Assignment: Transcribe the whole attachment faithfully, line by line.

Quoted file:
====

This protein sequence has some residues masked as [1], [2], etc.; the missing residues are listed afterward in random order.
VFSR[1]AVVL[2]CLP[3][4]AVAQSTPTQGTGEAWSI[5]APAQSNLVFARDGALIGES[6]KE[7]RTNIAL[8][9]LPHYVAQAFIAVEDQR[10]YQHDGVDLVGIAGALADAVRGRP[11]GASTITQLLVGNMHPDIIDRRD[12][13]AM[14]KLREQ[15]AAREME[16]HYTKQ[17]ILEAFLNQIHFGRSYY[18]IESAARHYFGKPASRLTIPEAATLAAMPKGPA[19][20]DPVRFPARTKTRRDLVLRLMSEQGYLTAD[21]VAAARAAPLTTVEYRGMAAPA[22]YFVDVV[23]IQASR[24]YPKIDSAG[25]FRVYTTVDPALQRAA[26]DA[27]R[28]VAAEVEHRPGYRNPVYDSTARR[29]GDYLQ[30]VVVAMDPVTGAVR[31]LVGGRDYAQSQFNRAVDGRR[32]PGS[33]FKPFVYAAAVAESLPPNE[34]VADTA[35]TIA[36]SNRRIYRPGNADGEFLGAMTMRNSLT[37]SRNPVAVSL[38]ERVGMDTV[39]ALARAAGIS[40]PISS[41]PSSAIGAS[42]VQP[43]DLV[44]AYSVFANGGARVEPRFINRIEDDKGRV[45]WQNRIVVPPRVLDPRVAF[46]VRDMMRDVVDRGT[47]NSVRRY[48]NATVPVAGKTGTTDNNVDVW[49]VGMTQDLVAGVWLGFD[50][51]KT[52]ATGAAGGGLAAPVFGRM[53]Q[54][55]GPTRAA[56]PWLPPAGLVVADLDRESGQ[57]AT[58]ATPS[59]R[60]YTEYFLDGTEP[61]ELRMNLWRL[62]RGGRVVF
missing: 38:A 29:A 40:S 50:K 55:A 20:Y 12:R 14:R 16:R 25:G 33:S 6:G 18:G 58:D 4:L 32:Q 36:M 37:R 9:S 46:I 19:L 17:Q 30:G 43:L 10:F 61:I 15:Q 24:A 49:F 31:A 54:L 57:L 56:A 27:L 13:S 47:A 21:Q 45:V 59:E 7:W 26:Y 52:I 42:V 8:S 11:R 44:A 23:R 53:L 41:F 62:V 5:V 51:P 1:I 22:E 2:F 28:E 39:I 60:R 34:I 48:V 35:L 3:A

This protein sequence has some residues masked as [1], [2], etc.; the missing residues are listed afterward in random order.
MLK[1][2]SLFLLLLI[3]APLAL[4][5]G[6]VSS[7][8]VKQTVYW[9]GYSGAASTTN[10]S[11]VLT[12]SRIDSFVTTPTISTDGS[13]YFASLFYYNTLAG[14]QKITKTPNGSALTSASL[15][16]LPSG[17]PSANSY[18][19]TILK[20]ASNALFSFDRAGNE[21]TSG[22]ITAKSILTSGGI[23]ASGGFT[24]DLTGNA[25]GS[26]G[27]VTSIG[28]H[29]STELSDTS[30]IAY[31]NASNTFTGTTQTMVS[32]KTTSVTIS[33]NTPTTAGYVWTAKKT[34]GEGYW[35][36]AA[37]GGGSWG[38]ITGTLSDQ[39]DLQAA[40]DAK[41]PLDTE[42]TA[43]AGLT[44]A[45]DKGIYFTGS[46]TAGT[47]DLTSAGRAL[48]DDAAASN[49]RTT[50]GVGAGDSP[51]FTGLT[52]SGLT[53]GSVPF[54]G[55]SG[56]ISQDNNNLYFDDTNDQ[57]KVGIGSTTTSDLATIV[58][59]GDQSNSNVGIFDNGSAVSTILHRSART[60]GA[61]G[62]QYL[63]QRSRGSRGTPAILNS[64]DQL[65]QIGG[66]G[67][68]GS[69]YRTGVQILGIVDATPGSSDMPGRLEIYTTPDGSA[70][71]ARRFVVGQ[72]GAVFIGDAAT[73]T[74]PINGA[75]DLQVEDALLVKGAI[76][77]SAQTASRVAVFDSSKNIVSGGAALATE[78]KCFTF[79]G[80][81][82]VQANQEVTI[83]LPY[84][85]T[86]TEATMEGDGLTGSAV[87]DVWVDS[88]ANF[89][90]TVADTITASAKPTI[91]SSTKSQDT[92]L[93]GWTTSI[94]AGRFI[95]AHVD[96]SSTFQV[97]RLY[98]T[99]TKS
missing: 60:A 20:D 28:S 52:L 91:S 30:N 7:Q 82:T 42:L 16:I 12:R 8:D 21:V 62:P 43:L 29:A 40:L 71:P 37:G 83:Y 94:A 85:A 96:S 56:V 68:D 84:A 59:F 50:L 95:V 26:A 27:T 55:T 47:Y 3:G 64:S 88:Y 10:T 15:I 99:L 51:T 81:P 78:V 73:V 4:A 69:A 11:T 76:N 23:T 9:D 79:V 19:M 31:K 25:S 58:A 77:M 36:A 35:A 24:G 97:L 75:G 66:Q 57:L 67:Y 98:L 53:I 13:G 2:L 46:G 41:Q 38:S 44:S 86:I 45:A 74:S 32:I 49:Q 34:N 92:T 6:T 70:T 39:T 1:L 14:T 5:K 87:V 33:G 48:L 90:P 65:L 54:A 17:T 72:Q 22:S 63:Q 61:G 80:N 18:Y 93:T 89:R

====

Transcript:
This protein sequence has some residues masked as [1], [2], etc.; the missing residues are listed afterward in random order.
VFSR[1]AVVL[2]CLP[3][4]AVAQSTPTQGTGEAWSI[5]APAQSNLVFARDGALIGES[6]KE[7]RTNIAL[8][9]LPHYVAQAFIAVEDQR[10]YQHDGVDLVGIAGALADAVRGRP[11]GASTITQLLVGNMHPDIIDRRD[12][13]AM[14]KLREQ[15]AAREME[16]HYTKQ[17]ILEAFLNQIHFGRSYY[18]IESAARHYFGKPASRLTIPEAATLAAMPKGPA[19][20]DPVRFPARTKTRRDLVLRLMSEQGYLTAD[21]VAAARAAPLTTVEYRGMAAPA[22]YFVDVV[23]IQASR[24]YPKIDSAG[25]FRVYTTVDPALQRAA[26]DA[27]R[28]VAAEVEHRPGYRNPVYDSTARR[29]GDYLQ[30]VVVAMDPVTGAVR[31]LVGGRDYAQSQFNRAVDGRR[32]PGS[33]FKPFVYAAAVAESLPPNE[34]VADTA[35]TIA[36]SNRRIYRPGNADGEFLGAMTMRNSLT[37]SRNPVAVSL[38]ERVGMDTV[39]ALARAAGIS[40]PISS[41]PSSAIGAS[42]VQP[43]DLV[44]AYSVFANGGARVEPRFINRIEDDKGRV[45]WQNRIVVPPRVLDPRVAF[46]VRDMMRDVVDRGT[47]NSVRRY[48]NATVPVAGKTGTTDNNVDVW[49]VGMTQDLVAGVWLGFD[50][51]KT[52]ATGAAGGGLAAPVFGRM[53]Q[54][55]GPTRAA[56]PWLPPAGLVVADLDRESGQ[57]AT[58]ATPS[59]R[60]YTEYFLDGTEP[61]ELRMNLWRL[62]RGGRVVF
missing: 38:A 29:A 40:S 50:K 55:A 20:Y 12:R 14:R 16:R 25:G 33:S 6:G 18:G 58:D 4:L 32:Q 36:M 37:R 9:S 46:I 19:L 17:Q 30:G 43:L 10:F 61:I 15:Q 24:A 49:F 31:A 54:L 57:L 56:A 27:L 13:S 47:A 21:Q 45:V 59:E 7:W 26:Y 52:I 42:V 8:S 11:R 44:A 23:R 53:L 41:F 62:V 5:V 51:P 1:I 22:E 2:F 28:E 39:I 60:R 34:I 48:V 35:L 3:A

This protein sequence has some residues masked as [1], [2], etc.; the missing residues are listed afterward in random order.
MLK[1][2]SLFLLLLI[3]APLAL[4][5]G[6]VSS[7][8]VKQTVYW[9]GYSGAASTTN[10]S[11]VLT[12]SRIDSFVTTPTISTDGS[13]YFASLFYYNTLAG[14]QKITKTPNGSALTSASL[15][16]LPSG[17]PSANSY[18][19]TILK[20]ASNALFSFDRAGNE[21]TSG[22]ITAKSILTSGGI[23]ASGGFT[24]DLTGNA[25]GS[26]G[27]VTSIG[28]H[29]STELSDTS[30]IAY[31]NASNTFTGTTQTMVS[32]KTTSVTIS[33]NTPTTAGYVWTAKKT[34]GEGYW[35][36]AA[37]GGGSWG[38]ITGTLSDQ[39]DLQAA[40]DAK[41]PLDTE[42]TA[43]AGLT[44]A[45]DKGIYFTGS[46]TAGT[47]DLTSAGRAL[48]DDAAASN[49]RTT[50]GVGAGDSP[51]FTGLT[52]SGLT[53]GSVPF[54]G[55]SG[56]ISQDNNNLYFDDTNDQ[57]KVGIGSTTTSDLATIV[58][59]GDQSNSNVGIFDNGSAVSTILHRSART[60]GA[61]G[62]QYL[63]QRSRGSRGTPAILNS[64]DQL[65]QIGG[66]G[67][68]GS[69]YRTGVQILGIVDATPGSSDMPGRLEIYTTPDGSA[70][71]ARRFVVGQ[72]GAVFIGDAAT[73]T[74]PINGA[75]DLQVEDALLVKGAI[76][77]SAQTASRVAVFDSSKNIVSGGAALATE[78]KCFTF[79]G[80][81][82]VQANQEVTI[83]LPY[84][85]T[86]TEATMEGDGLTGSAV[87]DVWVDS[88]ANF[89][90]TVADTITASAKPTI[91]SSTKSQDT[92]L[93]GWTTSI[94]AGRFI[95]AHVD[96]SSTFQV[97]RLY[98]T[99]TKS
missing: 60:A 20:D 28:S 52:L 91:S 30:N 7:Q 82:T 42:L 16:I 12:R 8:D 21:V 62:P 43:L 29:A 40:L 71:P 37:G 83:Y 94:A 85:A 96:S 56:V 68:D 84:A 59:F 50:L 95:V 26:A 27:T 55:T 47:Y 3:G 64:S 88:Y 10:T 15:I 99:L 51:T 81:P 78:V 73:V 4:A 69:A 11:T 76:N 23:T 9:D 79:V 19:M 31:K 25:S 58:A 77:M 36:A 35:A 24:G 97:L 75:G 66:Q 57:L 67:Y 98:L 53:I 13:G 2:L 46:G 41:Q 38:S 44:S 86:I 45:A 74:S 32:I 49:Q 34:N 92:T 6:T 70:T 39:T 1:L 14:T 5:K 87:V 33:G 48:L 90:P 65:L 54:A 17:T 72:Q 22:S 63:Q 61:G 80:N 18:Y 93:T 89:R